JOURNAL ARTICLE

Airway colonization and gastric aspiration after lung transplantation: do birds of a feather flock together?

Robin Vos, Kathleen Blondeau, Bart M Vanaudenaerde, Veerle Mertens, Dirk E Van Raemdonck, Daniel Sifrim, Lieven J Dupont, Geert M Verleden
Journal of Heart and Lung Transplantation 2008, 27 (8): 843-9
18656796

BACKGROUND: Both gastroesophageal reflux and airway colonization with Pseudomonas aeruginosa (P aeruginosa) are common in lung transplantation (LTx) recipients. There is mounting evidence that, due to their interaction with the epithelium, both may be involved in chronic allograft dysfunction/bronchiolitis obliterans syndrome (BOS) after LTx. We investigated whether gastric aspiration and airway colonization with P aeruginosa after LTx are associated.

METHODS: In this retrospective, cross-sectional, case-control study, 24 stable double (SS) LTx recipients were included. Markers of gastroesophageal reflux (pepsin, bile acids) and airway inflammation (neutrophilia and interleukin-8 (IL-8)) were evaluated in bronchoalveolar lavage (BAL) samples of post-operatively colonized (n = 12) and non-colonized matched-control LTx recipients (n = 12).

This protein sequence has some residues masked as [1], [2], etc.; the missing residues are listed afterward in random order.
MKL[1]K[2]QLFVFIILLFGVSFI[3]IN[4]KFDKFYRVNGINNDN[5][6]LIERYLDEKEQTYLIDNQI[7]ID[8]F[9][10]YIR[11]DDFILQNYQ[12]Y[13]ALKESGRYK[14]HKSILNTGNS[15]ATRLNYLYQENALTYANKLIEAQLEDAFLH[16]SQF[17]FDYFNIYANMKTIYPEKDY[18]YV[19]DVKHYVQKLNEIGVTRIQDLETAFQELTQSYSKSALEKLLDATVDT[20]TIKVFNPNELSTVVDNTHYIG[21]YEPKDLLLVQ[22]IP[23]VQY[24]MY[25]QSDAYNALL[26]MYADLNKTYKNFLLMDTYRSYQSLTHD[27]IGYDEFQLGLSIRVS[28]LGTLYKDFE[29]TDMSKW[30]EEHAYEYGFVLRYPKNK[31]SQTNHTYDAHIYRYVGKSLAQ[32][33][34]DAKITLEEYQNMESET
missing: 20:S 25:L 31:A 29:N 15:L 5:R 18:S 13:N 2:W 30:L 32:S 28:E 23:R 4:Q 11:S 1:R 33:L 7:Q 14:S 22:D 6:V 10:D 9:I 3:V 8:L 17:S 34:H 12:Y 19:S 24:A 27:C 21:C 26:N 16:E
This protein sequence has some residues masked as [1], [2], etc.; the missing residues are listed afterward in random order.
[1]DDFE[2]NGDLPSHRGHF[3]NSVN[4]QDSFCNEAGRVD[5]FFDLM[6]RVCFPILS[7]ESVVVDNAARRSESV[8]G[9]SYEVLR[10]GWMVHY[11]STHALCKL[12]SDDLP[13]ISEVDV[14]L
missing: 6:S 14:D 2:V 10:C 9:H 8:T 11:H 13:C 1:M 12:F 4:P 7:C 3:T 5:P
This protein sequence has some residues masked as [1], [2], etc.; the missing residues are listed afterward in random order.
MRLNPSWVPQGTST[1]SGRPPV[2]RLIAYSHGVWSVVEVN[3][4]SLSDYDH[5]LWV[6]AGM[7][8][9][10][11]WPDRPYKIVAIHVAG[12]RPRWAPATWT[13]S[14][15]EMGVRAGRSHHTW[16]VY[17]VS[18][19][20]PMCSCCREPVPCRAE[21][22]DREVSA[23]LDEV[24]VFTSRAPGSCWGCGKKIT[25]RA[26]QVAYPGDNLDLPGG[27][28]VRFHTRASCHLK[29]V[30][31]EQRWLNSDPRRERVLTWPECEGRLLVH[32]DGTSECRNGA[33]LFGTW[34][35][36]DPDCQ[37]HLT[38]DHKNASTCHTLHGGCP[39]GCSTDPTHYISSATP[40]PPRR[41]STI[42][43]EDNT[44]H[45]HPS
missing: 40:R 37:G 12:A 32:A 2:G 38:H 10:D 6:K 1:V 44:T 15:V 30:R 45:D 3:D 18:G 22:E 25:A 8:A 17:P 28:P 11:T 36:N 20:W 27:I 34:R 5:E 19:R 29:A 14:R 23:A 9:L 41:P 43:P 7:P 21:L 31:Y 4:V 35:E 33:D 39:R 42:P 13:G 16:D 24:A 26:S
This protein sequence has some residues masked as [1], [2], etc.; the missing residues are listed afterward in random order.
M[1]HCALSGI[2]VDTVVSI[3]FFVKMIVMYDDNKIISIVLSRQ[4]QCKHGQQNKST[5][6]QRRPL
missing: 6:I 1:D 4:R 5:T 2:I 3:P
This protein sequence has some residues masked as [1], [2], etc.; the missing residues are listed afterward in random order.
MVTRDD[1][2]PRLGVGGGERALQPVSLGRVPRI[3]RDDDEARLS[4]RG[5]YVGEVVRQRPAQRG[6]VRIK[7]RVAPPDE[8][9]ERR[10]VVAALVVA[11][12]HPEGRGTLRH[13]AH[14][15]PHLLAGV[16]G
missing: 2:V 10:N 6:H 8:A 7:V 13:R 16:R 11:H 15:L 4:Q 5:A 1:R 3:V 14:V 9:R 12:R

RESULTS: BAL bile acid levels, but not pepsin levels, as well as neutrophilia and IL-8 protein levels were significantly elevated in colonized compared with non-colonized patients. Furthermore, bile acid levels, but not pepsin levels, correlated positively with BAL neutrophilia and IL-8 protein levels.

CONCLUSIONS: Bile acid aspiration and airway colonization by P aeruginosa after LTx seem to be associated. This relationship between reflux and airway colonization and their role in the development of chronic allograft dysfunction/BOS after LTx should be further elucidated; nevertheless, induction of IL-8-mediated neutrophilic airway inflammation may be a putative mechanism.

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